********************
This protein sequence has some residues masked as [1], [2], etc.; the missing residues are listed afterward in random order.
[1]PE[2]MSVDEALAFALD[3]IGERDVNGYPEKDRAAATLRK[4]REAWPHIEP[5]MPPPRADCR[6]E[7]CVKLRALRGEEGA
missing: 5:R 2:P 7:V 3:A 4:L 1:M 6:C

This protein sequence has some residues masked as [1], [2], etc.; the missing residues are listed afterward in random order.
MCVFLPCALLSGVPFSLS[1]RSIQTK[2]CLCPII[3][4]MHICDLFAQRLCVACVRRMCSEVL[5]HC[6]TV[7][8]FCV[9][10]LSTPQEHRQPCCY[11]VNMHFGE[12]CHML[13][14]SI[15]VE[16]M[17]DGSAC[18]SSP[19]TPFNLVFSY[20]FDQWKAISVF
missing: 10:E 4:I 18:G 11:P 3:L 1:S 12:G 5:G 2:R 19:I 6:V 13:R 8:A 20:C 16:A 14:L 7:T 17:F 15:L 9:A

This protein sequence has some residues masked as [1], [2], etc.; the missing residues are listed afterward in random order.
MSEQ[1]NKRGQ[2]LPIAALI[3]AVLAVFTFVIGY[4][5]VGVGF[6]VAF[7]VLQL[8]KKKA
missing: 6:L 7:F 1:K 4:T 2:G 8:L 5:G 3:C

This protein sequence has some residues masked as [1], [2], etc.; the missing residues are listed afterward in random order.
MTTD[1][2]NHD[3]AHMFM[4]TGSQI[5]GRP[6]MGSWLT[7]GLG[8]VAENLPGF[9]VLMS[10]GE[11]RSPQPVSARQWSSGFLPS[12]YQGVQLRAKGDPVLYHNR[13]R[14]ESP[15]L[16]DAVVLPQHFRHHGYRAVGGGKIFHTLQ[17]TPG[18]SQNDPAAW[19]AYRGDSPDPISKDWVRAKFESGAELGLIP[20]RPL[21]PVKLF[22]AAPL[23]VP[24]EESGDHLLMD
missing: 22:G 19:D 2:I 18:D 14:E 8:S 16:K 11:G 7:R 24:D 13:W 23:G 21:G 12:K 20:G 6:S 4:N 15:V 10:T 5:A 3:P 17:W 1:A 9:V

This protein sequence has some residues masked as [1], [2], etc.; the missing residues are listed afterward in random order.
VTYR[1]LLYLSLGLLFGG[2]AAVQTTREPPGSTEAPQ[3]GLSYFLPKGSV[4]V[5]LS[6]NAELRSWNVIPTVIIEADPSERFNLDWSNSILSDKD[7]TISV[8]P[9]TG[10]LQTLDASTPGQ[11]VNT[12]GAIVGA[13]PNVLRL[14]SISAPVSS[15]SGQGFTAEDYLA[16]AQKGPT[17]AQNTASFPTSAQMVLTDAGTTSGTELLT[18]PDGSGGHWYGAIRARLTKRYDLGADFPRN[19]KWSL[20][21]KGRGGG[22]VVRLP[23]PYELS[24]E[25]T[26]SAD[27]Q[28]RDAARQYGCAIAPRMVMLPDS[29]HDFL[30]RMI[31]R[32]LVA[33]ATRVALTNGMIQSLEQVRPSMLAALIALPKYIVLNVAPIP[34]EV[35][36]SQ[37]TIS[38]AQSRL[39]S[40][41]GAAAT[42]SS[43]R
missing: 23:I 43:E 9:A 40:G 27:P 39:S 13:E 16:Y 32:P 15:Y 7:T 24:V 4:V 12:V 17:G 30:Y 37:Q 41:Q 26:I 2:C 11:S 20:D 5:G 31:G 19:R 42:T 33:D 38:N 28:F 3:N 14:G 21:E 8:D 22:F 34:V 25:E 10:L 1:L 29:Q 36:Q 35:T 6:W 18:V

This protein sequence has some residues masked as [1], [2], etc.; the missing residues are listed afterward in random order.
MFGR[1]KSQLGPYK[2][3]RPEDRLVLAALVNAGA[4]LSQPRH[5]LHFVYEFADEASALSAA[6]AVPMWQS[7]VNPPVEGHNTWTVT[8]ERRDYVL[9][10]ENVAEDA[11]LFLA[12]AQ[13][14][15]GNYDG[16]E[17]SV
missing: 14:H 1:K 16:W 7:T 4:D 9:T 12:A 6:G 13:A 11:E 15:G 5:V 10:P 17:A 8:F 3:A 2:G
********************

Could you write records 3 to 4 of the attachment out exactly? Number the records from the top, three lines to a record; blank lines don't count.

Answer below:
This protein sequence has some residues masked as [1], [2], etc.; the missing residues are listed afterward in random order.
MSEQ[1]NKRGQ[2]LPIAALI[3]AVLAVFTFVIGY[4][5]VGVGF[6]VAF[7]VLQL[8]KKKA
missing: 6:L 7:F 1:K 4:T 2:G 8:L 5:G 3:C

This protein sequence has some residues masked as [1], [2], etc.; the missing residues are listed afterward in random order.
MTTD[1][2]NHD[3]AHMFM[4]TGSQI[5]GRP[6]MGSWLT[7]GLG[8]VAENLPGF[9]VLMS[10]GE[11]RSPQPVSARQWSSGFLPS[12]YQGVQLRAKGDPVLYHNR[13]R[14]ESP[15]L[16]DAVVLPQHFRHHGYRAVGGGKIFHTLQ[17]TPG[18]SQNDPAAW[19]AYRGDSPDPISKDWVRAKFESGAELGLIP[20]RPL[21]PVKLF[22]AAPL[23]VP[24]EESGDHLLMD
missing: 22:G 19:D 2:I 18:D 14:E 8:S 16:K 11:G 7:R 24:D 13:W 23:G 21:G 12:K 20:G 6:S 4:N 15:V 10:T 5:A 3:P 17:W 1:A 9:V